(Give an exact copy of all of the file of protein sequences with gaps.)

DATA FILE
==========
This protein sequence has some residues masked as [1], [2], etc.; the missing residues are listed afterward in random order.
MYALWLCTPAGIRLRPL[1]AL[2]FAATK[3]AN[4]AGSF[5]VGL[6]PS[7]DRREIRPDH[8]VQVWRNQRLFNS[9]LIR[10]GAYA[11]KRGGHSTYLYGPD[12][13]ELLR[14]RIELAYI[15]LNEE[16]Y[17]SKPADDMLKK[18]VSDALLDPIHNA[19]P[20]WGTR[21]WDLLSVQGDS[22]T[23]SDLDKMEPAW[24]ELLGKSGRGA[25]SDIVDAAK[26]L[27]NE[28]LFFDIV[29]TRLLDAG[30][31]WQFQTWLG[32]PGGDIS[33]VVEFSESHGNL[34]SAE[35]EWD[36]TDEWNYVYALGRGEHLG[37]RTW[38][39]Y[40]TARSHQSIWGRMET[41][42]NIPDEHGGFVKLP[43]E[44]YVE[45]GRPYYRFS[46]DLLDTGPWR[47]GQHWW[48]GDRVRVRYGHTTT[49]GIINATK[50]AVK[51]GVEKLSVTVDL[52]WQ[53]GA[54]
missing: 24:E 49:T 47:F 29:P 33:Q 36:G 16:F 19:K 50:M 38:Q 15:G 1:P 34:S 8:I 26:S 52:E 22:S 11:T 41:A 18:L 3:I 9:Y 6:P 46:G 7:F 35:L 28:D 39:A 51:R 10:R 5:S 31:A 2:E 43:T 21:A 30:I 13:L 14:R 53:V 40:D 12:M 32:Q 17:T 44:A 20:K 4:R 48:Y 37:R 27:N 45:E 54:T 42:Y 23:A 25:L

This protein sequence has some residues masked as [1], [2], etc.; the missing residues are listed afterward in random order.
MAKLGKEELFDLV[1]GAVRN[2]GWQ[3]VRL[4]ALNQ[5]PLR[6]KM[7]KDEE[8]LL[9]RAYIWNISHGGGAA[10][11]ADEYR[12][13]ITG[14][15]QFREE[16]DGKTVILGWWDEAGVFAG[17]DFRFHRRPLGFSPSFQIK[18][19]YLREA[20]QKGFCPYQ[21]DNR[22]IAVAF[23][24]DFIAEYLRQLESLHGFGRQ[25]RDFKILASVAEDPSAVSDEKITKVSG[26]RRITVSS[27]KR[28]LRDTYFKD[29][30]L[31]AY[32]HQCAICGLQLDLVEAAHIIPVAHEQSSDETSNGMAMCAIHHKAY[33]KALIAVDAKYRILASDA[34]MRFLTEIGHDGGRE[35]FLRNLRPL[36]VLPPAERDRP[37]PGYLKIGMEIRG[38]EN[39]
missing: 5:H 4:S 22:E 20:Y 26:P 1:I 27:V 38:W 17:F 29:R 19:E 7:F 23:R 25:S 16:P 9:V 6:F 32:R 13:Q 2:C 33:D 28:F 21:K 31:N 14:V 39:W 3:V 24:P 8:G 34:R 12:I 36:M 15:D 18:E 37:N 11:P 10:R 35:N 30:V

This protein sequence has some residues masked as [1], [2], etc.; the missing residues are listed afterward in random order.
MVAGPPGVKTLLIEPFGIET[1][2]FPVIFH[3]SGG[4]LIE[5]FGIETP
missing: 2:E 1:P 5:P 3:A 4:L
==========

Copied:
This protein sequence has some residues masked as [1], [2], etc.; the missing residues are listed afterward in random order.
MYALWLCTPAGIRLRPL[1]AL[2]FAATK[3]AN[4]AGSF[5]VGL[6]PS[7]DRREIRPDH[8]VQVWRNQRLFNS[9]LIR[10]GAYA[11]KRGGHSTYLYGPD[12][13]ELLR[14]RIELAYI[15]LNEE[16]Y[17]SKPADDMLKK[18]VSDALLDPIHNA[19]P[20]WGTR[21]WDLLSVQGDS[22]T[23]SDLDKMEPAW[24]ELLGKSGRGA[25]SDIVDAAK[26]L[27]NE[28]LFFDIV[29]TRLLDAG[30][31]WQFQTWLG[32]PGGDIS[33]VVEFSESHGNL[34]SAE[35]EWD[36]TDEWNYVYALGRGEHLG[37]RTW[38][39]Y[40]TARSHQSIWGRMET[41][42]NIPDEHGGFVKLP[43]E[44]YVE[45]GRPYYRFS[46]DLLDTGPWR[47]GQHWW[48]GDRVRVRYGHTTT[49]GIINATK[50]AVK[51]GVEKLSVTVDL[52]WQ[53]GA[54]
missing: 24:E 49:T 47:F 29:P 33:Q 36:G 16:F 19:K 50:M 38:Q 15:G 1:P 34:S 8:I 26:S 52:E 22:S 11:T 41:A 18:L 3:I 9:Y 6:P 46:G 7:F 35:L 28:D 39:A 51:R 10:R 5:S 31:A 2:E 43:T 21:A 30:I 13:L 14:R 53:V 40:D 12:M 32:Q 17:T 44:A 20:K 4:R 48:Y 37:R 27:N 45:E 54:T 42:Y 23:A 25:L

This protein sequence has some residues masked as [1], [2], etc.; the missing residues are listed afterward in random order.
MAKLGKEELFDLV[1]GAVRN[2]GWQ[3]VRL[4]ALNQ[5]PLR[6]KM[7]KDEE[8]LL[9]RAYIWNISHGGGAA[10][11]ADEYR[12][13]ITG[14][15]QFREE[16]DGKTVILGWWDEAGVFAG[17]DFRFHRRPLGFSPSFQIK[18][19]YLREA[20]QKGFCPYQ[21]DNR[22]IAVAF[23][24]DFIAEYLRQLESLHGFGRQ[25]RDFKILASVAEDPSAVSDEKITKVSG[26]RRITVSS[27]KR[28]LRDTYFKD[29][30]L[31]AY[32]HQCAICGLQLDLVEAAHIIPVAHEQSSDETSNGMAMCAIHHKAY[33]KALIAVDAKYRILASDA[34]MRFLTEIGHDGGRE[35]FLRNLRPL[36]VLPPAERDRP[37]PGYLKIGMEIRG[38]EN[39]
missing: 5:H 4:S 22:E 20:Y 26:P 1:I 27:V 38:W 17:F 29:R 19:E 7:F 23:R 25:S 16:P 9:V 6:F 32:R 13:Q 2:C 33:D 28:F 21:K 31:N 14:V 39:W 3:V 24:P 8:G 34:R 12:I 36:M 15:D 18:E 37:N 11:P 10:R 35:N 30:V

This protein sequence has some residues masked as [1], [2], etc.; the missing residues are listed afterward in random order.
MVAGPPGVKTLLIEPFGIET[1][2]FPVIFH[3]SGG[4]LIE[5]FGIETP
missing: 2:E 1:P 5:P 3:A 4:L